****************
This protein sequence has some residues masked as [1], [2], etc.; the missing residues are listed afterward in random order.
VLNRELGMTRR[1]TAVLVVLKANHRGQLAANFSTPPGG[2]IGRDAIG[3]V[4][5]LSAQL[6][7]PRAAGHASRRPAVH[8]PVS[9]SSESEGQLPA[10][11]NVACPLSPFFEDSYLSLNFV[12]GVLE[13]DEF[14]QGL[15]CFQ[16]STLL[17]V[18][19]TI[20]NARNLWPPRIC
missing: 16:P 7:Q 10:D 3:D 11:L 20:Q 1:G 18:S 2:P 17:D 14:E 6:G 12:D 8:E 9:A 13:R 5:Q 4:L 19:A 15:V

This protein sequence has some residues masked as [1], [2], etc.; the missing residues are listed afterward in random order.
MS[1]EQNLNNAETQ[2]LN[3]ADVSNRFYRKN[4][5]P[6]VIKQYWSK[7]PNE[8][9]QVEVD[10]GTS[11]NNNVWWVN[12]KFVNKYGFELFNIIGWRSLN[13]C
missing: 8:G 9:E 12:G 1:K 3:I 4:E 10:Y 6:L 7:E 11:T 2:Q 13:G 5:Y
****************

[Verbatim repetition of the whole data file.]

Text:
This protein sequence has some residues masked as [1], [2], etc.; the missing residues are listed afterward in random order.
VLNRELGMTRR[1]TAVLVVLKANHRGQLAANFSTPPGG[2]IGRDAIG[3]V[4][5]LSAQL[6][7]PRAAGHASRRPAVH[8]PVS[9]SSESEGQLPA[10][11]NVACPLSPFFEDSYLSLNFV[12]GVLE[13]DEF[14]QGL[15]CFQ[16]STLL[17]V[18][19]TI[20]NARNLWPPRIC
missing: 16:P 7:Q 10:D 3:D 11:L 20:Q 1:G 18:S 2:P 17:D 14:E 6:G 12:D 8:E 9:A 13:R 5:Q 4:L 19:A 15:V

This protein sequence has some residues masked as [1], [2], etc.; the missing residues are listed afterward in random order.
MS[1]EQNLNNAETQ[2]LN[3]ADVSNRFYRKN[4][5]P[6]VIKQYWSK[7]PNE[8][9]QVEVD[10]GTS[11]NNNVWWVN[12]KFVNKYGFELFNIIGWRSLN[13]C
missing: 8:G 9:E 12:G 1:K 3:I 4:E 10:Y 6:L 7:E 11:T 2:Q 13:G 5:Y